How can games help us to develop a more socially inclusive classroom?

In his Good video games and good learning Gee (2005) identifies a total of 16 learning principles that are incorporated into good games. In outlining his Risk Taking principle Gee states that players are encouraged to take risks, explore, and try new things (p. 35). Deyenberg (2013) states that video games are a viable option to explore for students with physical disabilities, allowing them the opportunity to move and explore in a virtual world that which they cannot in the physical world (p. 11).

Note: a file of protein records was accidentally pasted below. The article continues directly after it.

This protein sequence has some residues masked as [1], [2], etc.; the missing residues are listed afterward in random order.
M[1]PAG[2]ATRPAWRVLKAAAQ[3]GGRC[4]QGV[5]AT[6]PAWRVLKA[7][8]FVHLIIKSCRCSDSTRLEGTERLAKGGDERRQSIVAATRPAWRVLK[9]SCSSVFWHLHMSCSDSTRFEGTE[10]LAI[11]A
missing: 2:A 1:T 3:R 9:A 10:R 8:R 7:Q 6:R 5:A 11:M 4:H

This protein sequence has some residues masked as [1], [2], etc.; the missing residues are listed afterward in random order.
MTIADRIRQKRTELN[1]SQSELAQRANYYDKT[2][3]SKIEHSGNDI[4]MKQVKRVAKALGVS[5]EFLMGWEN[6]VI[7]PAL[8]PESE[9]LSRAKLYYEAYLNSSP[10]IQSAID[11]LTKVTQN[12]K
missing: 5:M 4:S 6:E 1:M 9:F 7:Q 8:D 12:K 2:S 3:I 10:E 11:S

There are several perceived affordances in the design of educational games. Traditionally, people with disabilities have not always been able to access the learning they need when they need it. Educational games have largely overcome that problem by providing a range of options whereby a player with a physical disability can interact with a game without having to use a joystick, a mouse or even a keyboard. In other words, depending upon the game they are playing, they can play the game by using voice commands and/or gestures. Similarly, a player with a mild cognitive disability such as Dyslexia or Attention Deficit Hyperactivity Disorder (ADHD) may become highly motivated and engaged when playing a well designed educational game.